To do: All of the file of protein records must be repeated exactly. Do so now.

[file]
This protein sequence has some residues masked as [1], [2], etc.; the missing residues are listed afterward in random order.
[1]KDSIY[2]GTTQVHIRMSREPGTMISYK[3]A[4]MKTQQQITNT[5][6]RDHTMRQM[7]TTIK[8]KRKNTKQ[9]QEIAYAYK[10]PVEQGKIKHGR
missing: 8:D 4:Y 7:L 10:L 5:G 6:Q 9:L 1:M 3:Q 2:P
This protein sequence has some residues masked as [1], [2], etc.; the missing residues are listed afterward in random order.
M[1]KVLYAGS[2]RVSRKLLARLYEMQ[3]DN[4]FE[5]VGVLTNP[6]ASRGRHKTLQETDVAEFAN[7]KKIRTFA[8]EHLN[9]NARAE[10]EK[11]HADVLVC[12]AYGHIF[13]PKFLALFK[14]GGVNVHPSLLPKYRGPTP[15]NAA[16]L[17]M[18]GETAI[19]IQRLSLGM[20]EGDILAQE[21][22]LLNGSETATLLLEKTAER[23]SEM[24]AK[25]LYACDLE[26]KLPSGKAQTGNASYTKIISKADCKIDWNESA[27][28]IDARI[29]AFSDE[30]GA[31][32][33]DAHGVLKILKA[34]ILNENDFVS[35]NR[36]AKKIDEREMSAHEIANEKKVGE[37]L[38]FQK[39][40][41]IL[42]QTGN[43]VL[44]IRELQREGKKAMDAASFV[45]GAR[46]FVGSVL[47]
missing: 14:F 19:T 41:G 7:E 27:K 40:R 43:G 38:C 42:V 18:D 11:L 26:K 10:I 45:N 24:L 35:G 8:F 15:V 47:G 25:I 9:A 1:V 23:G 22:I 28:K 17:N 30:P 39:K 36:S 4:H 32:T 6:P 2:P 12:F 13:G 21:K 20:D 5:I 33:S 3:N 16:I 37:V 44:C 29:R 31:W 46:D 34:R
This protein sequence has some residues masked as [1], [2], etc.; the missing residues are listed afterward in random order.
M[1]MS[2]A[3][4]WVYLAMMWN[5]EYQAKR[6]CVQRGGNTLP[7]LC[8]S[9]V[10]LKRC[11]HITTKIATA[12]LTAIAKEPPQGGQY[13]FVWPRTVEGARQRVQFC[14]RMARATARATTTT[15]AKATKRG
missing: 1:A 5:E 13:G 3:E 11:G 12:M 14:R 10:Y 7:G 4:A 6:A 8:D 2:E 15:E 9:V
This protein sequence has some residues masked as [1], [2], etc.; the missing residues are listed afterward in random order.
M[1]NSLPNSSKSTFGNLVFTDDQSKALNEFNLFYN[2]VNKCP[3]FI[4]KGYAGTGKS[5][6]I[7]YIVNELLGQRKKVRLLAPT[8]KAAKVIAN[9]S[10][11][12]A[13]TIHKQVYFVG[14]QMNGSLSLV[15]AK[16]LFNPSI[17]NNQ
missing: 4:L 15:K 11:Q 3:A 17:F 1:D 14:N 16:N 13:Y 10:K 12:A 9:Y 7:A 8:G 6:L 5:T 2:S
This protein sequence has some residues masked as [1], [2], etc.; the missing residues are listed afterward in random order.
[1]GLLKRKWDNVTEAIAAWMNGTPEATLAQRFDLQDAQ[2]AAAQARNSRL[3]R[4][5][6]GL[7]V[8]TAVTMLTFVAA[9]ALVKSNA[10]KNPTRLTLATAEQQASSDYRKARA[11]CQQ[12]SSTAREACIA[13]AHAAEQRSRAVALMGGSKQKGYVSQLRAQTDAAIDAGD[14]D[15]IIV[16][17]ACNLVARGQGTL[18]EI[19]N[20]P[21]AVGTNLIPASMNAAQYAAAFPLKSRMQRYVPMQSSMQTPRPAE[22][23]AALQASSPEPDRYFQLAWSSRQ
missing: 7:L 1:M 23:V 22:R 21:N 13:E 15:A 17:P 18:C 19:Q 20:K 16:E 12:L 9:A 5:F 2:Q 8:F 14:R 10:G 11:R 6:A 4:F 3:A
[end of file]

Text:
This protein sequence has some residues masked as [1], [2], etc.; the missing residues are listed afterward in random order.
[1]KDSIY[2]GTTQVHIRMSREPGTMISYK[3]A[4]MKTQQQITNT[5][6]RDHTMRQM[7]TTIK[8]KRKNTKQ[9]QEIAYAYK[10]PVEQGKIKHGR
missing: 8:D 4:Y 7:L 10:L 5:G 6:Q 9:L 1:M 3:Q 2:P
This protein sequence has some residues masked as [1], [2], etc.; the missing residues are listed afterward in random order.
M[1]KVLYAGS[2]RVSRKLLARLYEMQ[3]DN[4]FE[5]VGVLTNP[6]ASRGRHKTLQETDVAEFAN[7]KKIRTFA[8]EHLN[9]NARAE[10]EK[11]HADVLVC[12]AYGHIF[13]PKFLALFK[14]GGVNVHPSLLPKYRGPTP[15]NAA[16]L[17]M[18]GETAI[19]IQRLSLGM[20]EGDILAQE[21][22]LLNGSETATLLLEKTAER[23]SEM[24]AK[25]LYACDLE[26]KLPSGKAQTGNASYTKIISKADCKIDWNESA[27][28]IDARI[29]AFSDE[30]GA[31][32][33]DAHGVLKILKA[34]ILNENDFVS[35]NR[36]AKKIDEREMSAHEIANEKKVGE[37]L[38]FQK[39][40][41]IL[42]QTGN[43]VL[44]IRELQREGKKAMDAASFV[45]GAR[46]FVGSVL[47]
missing: 14:F 19:T 41:G 7:E 27:K 40:R 43:G 38:C 42:V 18:D 11:L 26:K 10:I 45:N 24:L 35:G 8:F 15:V 47:G 25:I 9:A 1:V 23:G 22:I 28:K 17:N 30:P 39:K 36:S 4:H 32:T 6:P 2:P 12:F 13:G 21:K 20:D 5:I 33:S 3:N 16:I 37:V 44:C 29:R 31:W 46:D 34:R
This protein sequence has some residues masked as [1], [2], etc.; the missing residues are listed afterward in random order.
M[1]MS[2]A[3][4]WVYLAMMWN[5]EYQAKR[6]CVQRGGNTLP[7]LC[8]S[9]V[10]LKRC[11]HITTKIATA[12]LTAIAKEPPQGGQY[13]FVWPRTVEGARQRVQFC[14]RMARATARATTTT[15]AKATKRG
missing: 1:A 5:E 13:G 3:E 11:G 12:M 14:R 10:Y 7:G 4:A 6:A 8:D 2:E 15:E 9:V
This protein sequence has some residues masked as [1], [2], etc.; the missing residues are listed afterward in random order.
M[1]NSLPNSSKSTFGNLVFTDDQSKALNEFNLFYN[2]VNKCP[3]FI[4]KGYAGTGKS[5][6]I[7]YIVNELLGQRKKVRLLAPT[8]KAAKVIAN[9]S[10][11][12]A[13]TIHKQVYFVG[14]QMNGSLSLV[15]AK[16]LFNPSI[17]NNQ
missing: 4:L 15:K 11:Q 3:A 17:F 1:D 14:N 16:N 13:Y 10:K 12:A 9:Y 7:A 8:G 6:L 5:T 2:S
This protein sequence has some residues masked as [1], [2], etc.; the missing residues are listed afterward in random order.
[1]GLLKRKWDNVTEAIAAWMNGTPEATLAQRFDLQDAQ[2]AAAQARNSRL[3]R[4][5][6]GL[7]V[8]TAVTMLTFVAA[9]ALVKSNA[10]KNPTRLTLATAEQQASSDYRKARA[11]CQQ[12]SSTAREACIA[13]AHAAEQRSRAVALMGGSKQKGYVSQLRAQTDAAIDAGD[14]D[15]IIV[16][17]ACNLVARGQGTL[18]EI[19]N[20]P[21]AVGTNLIPASMNAAQYAAAFPLKSRMQRYVPMQSSMQTPRPAE[22][23]AALQASSPEPDRYFQLAWSSRQ
missing: 7:L 1:M 23:V 22:R 21:N 13:E 15:A 17:P 18:C 19:Q 20:K 16:E 12:L 9:A 5:F 2:Q 8:F 14:R 10:G 11:R 6:A 4:F 3:A